Voter turn-out for Tuesday's Federal election was at an all-time low across the country, and the number of British Columbians who cast a ballot was also disappointing.

Early numbers show only six out of 10 British Columbians bothered to vote.

In fact, voter turn-out in B.C. has been on a steady decline since 1993, which raises the question as to why so many people are willing to let others pick their political leaders?

"I don't know much about politics and stuff like that,'' one Vancouver resident told CTV.

"I forgot,'' said another.

Richard Nimijean of the Carleton School of Canadian Studies thinks he has an explanation.

"It's clear to me that people aren't satisfied with what they're getting from their politicians,'' he said.

All across Canada this year, fewer people than ever before bothered to vote. B.C ranks just above the dismal national voter turn-out of 59 percent. That's an all-time low.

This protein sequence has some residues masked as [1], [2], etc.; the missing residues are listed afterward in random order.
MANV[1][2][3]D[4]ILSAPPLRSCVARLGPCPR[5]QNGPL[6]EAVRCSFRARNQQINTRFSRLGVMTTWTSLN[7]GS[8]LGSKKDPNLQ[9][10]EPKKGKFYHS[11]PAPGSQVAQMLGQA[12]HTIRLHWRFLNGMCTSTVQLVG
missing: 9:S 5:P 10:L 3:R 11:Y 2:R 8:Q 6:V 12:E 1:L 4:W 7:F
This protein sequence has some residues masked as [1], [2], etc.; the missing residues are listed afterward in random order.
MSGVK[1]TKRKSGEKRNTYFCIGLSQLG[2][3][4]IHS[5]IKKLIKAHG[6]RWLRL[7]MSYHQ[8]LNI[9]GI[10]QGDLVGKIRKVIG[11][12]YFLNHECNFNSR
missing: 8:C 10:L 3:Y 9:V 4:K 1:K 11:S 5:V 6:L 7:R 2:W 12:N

B.C. is tied with Quebec in terms of voter turn-out and ranks just slightly higher than Ontario.

Voter turn-out in Prince Edward Island is the highest in the country. It is where 70 percent of the population flocked to the polls.

One political science professor says there are lots of reasons why people don't vote.

"Often times it has less to do with political cynicism than with a lack of political awareness,'' said political scientist Lori Turnbull.

Voter turn-out reached a historic peak in 1958--when nearly 80 percent of Canadians voted in an election that saw John Diefenbaker return to power with a majority government.

Political analysts say there's no predicting whether the lower turnout trend will continue in future elections. They say it always depends on the issues, and the leaders.

With a report by CTV British Columbia's Jina You